Woodstock charity goes global
Some people regularly head to the beach or the mountains for their summer getaway. Kristin Choitz, Woodstock, has journeyed to the African country of Zambia for hers, and it’s not just for fun.
As a child she was drawn to the culture and geography of Africa that she learned about in school. Finally, in 2008, she had the opportunity to go to Zambia as part of a mission trip to build an orphanage. Since then, she has returned every summer.
“I knew then that I was being called to do something more,” she said. “What I saw were women and children who were either affected or infected by HIV/AIDS.”
With a 78 percent unemployment rate, Zambia — a former British Colony once known as Northern Rhodesia — cannot sustain the family support costs of women whose husbands have died of AIDS. Nor can it absorb the expense of women and children cast out because they are an inconvenience.
“By the time of my 2009 visit, I started to make ground connections in Zambia,” Kristin said. “Women were learning new trades such as making jewelry and basket-weaving, but we needed to connect with more structure.”
From Woodstock, she founded the faith-based organization Extending Hands and partnered with a Zambian group called Community for Human Development. Together they found marketing outlets for the women’s goods and made arrangements for selling them in the United States.
By 2010, Kristin, with the help of her husband, Ben, registered Extending Hands as a Non-Government Organization in Zambia — comparable to a nonprofit organization in the United States — pulled together a local board of directors and acquired 501(c))3 status here so donations to the group may qualify as tax deductions.
This summer, Kristin was joined by four other women from McHenry County for the full three-week trip and her husband for the last week. They held a two-day seminar for women in the city of Lusaka. The theme was abuse: defining it, recognition of the symptoms and how to avoid having it affect women’s self-images.
The group also provided a sewing training session. A professional teacher taught the women how to sew. His salary and the cost of the machines were made possible by a monetary donation from members of Grace Lutheran Church in Woodstock.
“Women are treated like property in Zambia and are still being regularly beaten and raped,” Kristin said. “We are not there just to meet their physical and practical needs but those that are more emotional and spiritual, too.
“And they are very receptive,” she said. “They looked us in the eyes, told their stories and thanked us for coming.”
Hearing the stories and seeing Kristin’s dedication made it imperative for Ben to join her this year. He needed to see it for himself.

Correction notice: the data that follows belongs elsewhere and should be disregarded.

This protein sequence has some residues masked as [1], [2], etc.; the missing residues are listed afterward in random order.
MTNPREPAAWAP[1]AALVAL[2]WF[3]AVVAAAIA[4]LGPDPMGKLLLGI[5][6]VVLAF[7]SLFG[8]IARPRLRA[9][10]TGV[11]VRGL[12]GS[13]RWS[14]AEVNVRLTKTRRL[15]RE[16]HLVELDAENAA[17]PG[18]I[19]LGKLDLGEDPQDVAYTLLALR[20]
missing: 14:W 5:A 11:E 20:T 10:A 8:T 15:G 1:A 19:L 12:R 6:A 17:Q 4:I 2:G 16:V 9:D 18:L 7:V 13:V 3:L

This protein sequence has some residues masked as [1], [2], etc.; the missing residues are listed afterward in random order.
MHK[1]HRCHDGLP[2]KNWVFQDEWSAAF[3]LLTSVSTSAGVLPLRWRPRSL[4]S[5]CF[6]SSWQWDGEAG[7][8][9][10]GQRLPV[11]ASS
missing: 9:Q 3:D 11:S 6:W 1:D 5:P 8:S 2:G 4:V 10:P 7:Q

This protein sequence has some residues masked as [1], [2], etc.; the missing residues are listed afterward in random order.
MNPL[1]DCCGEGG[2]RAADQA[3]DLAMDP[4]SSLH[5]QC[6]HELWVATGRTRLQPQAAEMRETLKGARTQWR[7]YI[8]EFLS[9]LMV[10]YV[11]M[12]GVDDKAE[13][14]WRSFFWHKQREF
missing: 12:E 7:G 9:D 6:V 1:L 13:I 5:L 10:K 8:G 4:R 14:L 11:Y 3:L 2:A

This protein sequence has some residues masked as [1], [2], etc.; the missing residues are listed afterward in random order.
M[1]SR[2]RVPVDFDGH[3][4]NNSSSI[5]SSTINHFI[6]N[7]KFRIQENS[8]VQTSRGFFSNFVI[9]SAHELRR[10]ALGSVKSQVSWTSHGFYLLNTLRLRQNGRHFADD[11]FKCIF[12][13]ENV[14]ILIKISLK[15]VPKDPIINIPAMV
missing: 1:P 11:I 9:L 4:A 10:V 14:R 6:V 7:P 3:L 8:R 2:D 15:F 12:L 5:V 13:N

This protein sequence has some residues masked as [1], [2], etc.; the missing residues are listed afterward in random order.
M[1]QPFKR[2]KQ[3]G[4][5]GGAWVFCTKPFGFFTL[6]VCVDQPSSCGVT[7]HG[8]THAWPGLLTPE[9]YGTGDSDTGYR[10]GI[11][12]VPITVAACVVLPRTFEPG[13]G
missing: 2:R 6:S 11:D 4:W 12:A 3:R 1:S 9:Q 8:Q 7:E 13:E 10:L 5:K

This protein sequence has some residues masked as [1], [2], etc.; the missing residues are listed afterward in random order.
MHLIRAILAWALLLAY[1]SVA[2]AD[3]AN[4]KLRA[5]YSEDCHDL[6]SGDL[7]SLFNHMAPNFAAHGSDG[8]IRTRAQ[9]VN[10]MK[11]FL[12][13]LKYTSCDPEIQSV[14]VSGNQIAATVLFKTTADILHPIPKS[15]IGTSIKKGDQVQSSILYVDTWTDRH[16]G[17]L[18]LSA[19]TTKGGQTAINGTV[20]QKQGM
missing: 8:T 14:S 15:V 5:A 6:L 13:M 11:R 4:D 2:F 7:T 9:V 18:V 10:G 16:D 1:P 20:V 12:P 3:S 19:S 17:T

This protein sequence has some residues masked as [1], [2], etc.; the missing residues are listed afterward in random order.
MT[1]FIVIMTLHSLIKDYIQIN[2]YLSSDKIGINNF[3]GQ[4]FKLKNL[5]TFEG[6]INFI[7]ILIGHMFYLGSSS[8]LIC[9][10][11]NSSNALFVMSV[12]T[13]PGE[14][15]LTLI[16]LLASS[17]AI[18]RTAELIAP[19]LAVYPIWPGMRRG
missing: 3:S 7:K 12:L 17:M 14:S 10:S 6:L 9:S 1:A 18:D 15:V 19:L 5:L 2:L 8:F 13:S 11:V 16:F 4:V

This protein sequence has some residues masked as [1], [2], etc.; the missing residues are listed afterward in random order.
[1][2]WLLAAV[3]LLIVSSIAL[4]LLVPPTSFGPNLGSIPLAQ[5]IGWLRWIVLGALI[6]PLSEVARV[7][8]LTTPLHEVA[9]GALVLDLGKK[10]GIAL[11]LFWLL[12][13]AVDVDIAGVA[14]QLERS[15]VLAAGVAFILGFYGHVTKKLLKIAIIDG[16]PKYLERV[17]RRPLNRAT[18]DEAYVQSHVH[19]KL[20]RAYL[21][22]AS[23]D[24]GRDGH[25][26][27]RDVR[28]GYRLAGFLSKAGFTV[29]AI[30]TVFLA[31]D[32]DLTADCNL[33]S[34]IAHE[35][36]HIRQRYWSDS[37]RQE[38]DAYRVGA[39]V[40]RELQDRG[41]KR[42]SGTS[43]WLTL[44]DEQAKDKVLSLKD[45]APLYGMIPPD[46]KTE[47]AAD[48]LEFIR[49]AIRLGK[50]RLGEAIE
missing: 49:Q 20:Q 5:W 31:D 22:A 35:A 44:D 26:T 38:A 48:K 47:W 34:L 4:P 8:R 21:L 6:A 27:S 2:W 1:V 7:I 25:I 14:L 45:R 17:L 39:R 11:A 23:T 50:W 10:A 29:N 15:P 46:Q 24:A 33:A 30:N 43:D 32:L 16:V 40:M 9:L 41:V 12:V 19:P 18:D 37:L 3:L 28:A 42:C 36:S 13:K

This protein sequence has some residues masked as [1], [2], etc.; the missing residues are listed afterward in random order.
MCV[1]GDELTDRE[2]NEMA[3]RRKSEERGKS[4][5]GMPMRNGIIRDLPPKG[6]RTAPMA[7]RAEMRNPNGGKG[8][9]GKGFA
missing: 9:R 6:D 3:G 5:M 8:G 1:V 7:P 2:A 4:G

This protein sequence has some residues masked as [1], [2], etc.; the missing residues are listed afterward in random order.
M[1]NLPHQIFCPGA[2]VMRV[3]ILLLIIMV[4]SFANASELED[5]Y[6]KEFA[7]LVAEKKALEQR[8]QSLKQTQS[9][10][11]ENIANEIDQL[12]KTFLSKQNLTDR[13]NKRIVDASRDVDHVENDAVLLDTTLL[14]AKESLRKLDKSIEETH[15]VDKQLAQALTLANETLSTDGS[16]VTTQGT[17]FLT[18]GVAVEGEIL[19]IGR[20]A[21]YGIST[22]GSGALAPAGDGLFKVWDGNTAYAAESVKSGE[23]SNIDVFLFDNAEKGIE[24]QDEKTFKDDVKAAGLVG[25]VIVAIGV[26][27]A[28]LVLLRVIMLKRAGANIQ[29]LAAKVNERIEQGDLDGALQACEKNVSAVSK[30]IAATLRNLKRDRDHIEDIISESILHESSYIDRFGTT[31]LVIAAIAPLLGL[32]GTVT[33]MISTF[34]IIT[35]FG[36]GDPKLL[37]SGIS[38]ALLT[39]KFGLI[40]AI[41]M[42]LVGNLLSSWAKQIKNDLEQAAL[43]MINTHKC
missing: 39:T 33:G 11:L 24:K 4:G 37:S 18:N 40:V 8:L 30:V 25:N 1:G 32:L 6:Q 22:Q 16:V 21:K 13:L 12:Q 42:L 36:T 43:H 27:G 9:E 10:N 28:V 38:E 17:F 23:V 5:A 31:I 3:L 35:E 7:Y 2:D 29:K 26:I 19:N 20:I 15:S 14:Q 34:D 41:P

“This need is never going to go away until there is a culture shift in Zambia,” he said. “There must be an establishment of equality between men and women.”
During his visit, he found some men receptive but not very motivated to change. He said there is a very strong economic basis to the problems in Zambia.
With such a high unemployment rate, men are challenged by women being trained to make money — possibly more than their husbands. And the few industries and job opportunities — such as the manufacture of charcoal — are ruining the environment.
“They have killed off all of the wildlife for food and have burned down the trees for charcoal, but they have to eat,” Ben said. “If they are to improve their standard of living, they just have to find other economic means to make a living.”
In Extending Hands’ search for support, Kristin and Ben often hear that people are more inclined to give money and time to address local problems. However, the group sees this as shortsighted.
“We don’t live in a bubble anymore, and we have to deal with worldwide issues,” Kristin said. “The world has become so small, and we cannot pretend that the kind of social support we enjoy in this country is global.”
Ben said help for the people of a country like Zambia is necessary and beneficial to the economy of the United States. He pointed to the fact that several countries, such as China, have drastically improved their situations through the development of trade with other countries.
“If a middle class were developed in Zambia, it would create a whole new market for Western goods,” he said. “This would benefit our local business community immensely.”
To further their commitment, Extending Hands will hold a fundraiser entitled “Under One Sky” from 6 to 9 p.m. Thursday, Aug. 30, at the Gardens of Woodstock on Swanson Road. Tickets for the evening cost $30 and include appetizers, beverages and a cash bar. There will also be a silent auction and Zambian jewelry available for sale.
For tickets or information, visit www.extendinghands.org.